As you may have heard, the World Health Organization recently declared Zika an international health emergency. Though it was once considered a very rare virus, the mosquito-borne illness has spread in the past few months to over 20 countries. Here’s what you need to know.
How Zika spreads
The Zika virus is primarily contracted by the bite of an infected Aedes species mosquito. However, it can also pass from mother to child during pregnancy and from donor to recipient through blood transfusion. Researchers recently discovered that Zika can be transmitted sexually as well.
Health effects and risks
Most people do not show any symptoms or will only have mild symptoms after being infected with Zika virus, which increases the risk of spreading the infection because many people won’t realize that they have it until it’s too late.
Several countries have reported that recent Zika outbreaks have been associated with an increase in people being diagnosed with Guillain-Barre syndrome. The Centers for Disease Control suggest a strong correlation between Zika and GBS.
The greatest risk posed by Zika is the potential for serious birth defects, specifically microcephaly. Microcephaly causes a child’s head to be much smaller than those of their peers. As a result, these babies often have smaller, underdeveloped brains. Other health problems related to microcephaly include vision and hearing loss, seizures, and learning disabilities.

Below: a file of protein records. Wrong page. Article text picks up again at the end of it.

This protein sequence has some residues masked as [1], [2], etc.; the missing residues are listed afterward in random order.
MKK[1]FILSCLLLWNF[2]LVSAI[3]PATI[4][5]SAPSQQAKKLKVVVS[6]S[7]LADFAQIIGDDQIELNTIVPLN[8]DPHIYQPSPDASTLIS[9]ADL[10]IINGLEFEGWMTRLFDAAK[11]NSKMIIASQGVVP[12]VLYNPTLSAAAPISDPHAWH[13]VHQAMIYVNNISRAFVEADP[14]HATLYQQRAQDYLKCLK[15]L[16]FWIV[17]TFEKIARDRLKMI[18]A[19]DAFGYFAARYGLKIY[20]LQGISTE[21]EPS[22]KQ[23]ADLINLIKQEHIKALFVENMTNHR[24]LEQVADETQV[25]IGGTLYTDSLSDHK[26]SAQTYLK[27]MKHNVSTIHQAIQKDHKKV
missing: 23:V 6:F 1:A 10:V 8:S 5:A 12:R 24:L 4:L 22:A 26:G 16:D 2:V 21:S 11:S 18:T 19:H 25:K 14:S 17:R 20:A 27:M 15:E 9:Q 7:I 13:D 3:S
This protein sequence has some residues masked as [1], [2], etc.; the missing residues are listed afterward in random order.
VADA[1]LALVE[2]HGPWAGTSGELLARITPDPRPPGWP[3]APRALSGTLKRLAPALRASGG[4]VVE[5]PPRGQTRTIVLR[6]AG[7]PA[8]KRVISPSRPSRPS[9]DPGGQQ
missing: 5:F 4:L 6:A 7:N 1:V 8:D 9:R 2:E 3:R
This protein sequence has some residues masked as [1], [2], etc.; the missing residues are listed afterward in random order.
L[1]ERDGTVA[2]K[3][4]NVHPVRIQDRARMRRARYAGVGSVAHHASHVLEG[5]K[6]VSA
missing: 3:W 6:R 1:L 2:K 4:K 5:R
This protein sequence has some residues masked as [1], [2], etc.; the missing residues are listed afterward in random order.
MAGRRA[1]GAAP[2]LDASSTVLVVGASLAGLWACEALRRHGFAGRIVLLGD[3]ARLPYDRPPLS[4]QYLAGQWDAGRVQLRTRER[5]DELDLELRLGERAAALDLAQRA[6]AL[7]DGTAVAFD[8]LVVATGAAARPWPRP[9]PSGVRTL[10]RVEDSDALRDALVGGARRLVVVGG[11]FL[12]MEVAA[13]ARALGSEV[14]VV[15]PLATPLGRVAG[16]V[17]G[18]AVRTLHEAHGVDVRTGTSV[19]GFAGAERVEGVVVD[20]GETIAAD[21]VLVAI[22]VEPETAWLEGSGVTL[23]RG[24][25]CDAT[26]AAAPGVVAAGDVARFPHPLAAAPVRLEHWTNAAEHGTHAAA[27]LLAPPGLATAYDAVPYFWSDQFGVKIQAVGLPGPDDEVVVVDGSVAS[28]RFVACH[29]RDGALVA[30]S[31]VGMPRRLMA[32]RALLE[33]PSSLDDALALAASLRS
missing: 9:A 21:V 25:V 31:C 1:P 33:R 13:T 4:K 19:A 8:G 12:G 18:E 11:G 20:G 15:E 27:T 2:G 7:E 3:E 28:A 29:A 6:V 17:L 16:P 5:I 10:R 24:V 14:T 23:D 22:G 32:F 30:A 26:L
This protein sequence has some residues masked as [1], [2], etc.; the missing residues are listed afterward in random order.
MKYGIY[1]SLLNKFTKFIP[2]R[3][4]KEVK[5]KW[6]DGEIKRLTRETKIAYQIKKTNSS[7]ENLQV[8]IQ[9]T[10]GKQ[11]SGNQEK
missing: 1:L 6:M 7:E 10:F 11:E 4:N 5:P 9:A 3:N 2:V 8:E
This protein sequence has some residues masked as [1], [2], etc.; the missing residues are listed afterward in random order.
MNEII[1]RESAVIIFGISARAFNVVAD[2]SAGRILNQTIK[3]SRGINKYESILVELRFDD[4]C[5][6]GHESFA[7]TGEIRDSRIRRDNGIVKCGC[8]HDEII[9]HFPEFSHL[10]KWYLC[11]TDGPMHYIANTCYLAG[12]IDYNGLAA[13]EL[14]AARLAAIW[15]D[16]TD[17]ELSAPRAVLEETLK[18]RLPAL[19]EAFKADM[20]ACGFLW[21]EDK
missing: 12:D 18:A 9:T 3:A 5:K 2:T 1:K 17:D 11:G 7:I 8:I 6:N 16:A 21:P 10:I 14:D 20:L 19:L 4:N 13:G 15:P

How to protect yourself if you are pregnant
The CDC recently issued travel notices, advising pregnant women to avoid traveling to countries in which the Zika virus has spread, such as El Salvador, Brazil, Guatemala, Mexico, and others in the Caribbean, South America, and Central America.
Health insurance while traveling
Some health insurance policies cover services abroad. For instance, according to the Centers for Medicare and Medicaid Services, some Medicare Supplement Insurance policies cover emergency services during foreign travel. Many insurance plans do not cover services or treatments abroad, so if you do contract Zika in another country, you will have to return to the U.S. for medical care. For seniors, this could be a good time to consider a Medicare Supplement Insurance plan to make sure you are covered.
If you believe you are at risk of contracting Zika virus, talk to your doctor. A simple blood or urine test can confirm a diagnosis.